Forty-two Ryanair passengers were left stranded after an airport “mix-up” over their departure gate made them miss their flight from Liverpool to Belfast.
The passengers claimed they arrived at the airport in good time on Sunday and were told to go to gate 30. They said the gate was changed at short notice.
They rushed to the new gate, but the pilot refused to let them on board.
A spokesman for Liverpool Airport said there had been a “breakdown of communications”. We suspect this is another shining example of Ryanair customer service and their blatant attempts to screw people over thus extracting further cash.
The passengers said they had missed the flight through no fault of their own, but they were then told they would have to pay to take another flight home.
The next available Ryanair flight did not depart until the following day so many of the irate passengers took the ferry home instead rather than risk being shafted by the scumbags any further.
The group explained that when they arrived at the gate they were originally directed to a representative of the handling agent which operates for Ryanair.
They said that after a while this Servisair employee disappeared and they thought she was going to come back to bring them on board.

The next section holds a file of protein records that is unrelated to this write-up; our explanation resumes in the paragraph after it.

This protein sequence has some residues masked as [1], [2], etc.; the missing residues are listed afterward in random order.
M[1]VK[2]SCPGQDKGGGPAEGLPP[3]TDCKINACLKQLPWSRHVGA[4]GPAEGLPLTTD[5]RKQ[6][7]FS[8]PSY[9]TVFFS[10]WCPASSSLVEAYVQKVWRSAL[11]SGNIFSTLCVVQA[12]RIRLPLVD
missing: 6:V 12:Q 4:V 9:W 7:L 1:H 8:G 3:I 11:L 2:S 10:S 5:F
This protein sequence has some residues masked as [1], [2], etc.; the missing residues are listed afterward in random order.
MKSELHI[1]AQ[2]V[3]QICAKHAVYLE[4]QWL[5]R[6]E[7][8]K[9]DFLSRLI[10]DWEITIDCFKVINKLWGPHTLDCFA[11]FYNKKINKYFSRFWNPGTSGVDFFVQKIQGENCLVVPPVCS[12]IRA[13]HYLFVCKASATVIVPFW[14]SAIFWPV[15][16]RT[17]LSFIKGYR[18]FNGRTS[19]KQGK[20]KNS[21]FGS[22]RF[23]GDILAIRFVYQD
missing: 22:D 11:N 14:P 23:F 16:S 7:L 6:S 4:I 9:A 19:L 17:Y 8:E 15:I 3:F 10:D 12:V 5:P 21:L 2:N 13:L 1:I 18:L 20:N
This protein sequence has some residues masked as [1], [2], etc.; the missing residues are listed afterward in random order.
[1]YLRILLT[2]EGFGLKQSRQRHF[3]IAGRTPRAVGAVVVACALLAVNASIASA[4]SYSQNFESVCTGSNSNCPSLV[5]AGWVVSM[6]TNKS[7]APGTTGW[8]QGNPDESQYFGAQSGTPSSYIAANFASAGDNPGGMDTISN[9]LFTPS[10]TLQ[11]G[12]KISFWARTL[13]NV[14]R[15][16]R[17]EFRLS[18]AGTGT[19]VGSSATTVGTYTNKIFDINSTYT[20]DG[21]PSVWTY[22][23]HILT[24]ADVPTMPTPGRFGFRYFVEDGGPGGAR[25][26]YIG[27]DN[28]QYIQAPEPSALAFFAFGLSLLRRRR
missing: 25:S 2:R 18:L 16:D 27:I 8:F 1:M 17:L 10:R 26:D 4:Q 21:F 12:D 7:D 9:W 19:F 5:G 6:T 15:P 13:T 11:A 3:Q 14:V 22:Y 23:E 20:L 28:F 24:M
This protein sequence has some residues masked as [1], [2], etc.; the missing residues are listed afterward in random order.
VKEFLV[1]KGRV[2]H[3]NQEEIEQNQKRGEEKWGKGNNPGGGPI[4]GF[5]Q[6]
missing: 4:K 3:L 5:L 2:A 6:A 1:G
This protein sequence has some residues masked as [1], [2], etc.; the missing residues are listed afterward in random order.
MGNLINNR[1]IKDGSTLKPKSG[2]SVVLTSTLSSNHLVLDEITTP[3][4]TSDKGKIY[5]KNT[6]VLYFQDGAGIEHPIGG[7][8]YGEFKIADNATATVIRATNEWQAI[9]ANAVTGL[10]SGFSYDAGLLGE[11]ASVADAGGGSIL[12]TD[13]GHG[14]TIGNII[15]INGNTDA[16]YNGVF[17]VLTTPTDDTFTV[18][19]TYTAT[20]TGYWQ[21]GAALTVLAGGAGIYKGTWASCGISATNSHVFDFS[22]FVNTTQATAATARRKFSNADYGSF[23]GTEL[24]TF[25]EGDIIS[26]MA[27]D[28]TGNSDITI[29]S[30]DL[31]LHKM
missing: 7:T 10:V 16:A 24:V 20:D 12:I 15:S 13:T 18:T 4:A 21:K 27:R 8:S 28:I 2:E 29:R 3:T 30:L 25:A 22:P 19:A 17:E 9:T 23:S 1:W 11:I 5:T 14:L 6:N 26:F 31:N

But by the time they realised she was not coming back, the departure gate number had changed.
Liverpool is a “silent airport” – flight information appears on screens but is not called over a public address system.
The passengers argued that the change of gate was done at short notice and no-one came to inform them.
The company told them they could not do anything about it and that they would have to board another flight at their own cost.
The head of public relations at Liverpool John Lennon Airport, Robin Tudor, said the incident was under internal investigation.
“We often will put out a tannoy as and when there are passengers delayed or missing from a flight, but that communication wasn’t passed to us by Ryanair.”
“The airline and the handling agent between them had the responsibility to get those passengers on to the right flight and clearly that’s a question for the two parties as to where they go from here,” he said.
We say a full refund is due. Likely? Never.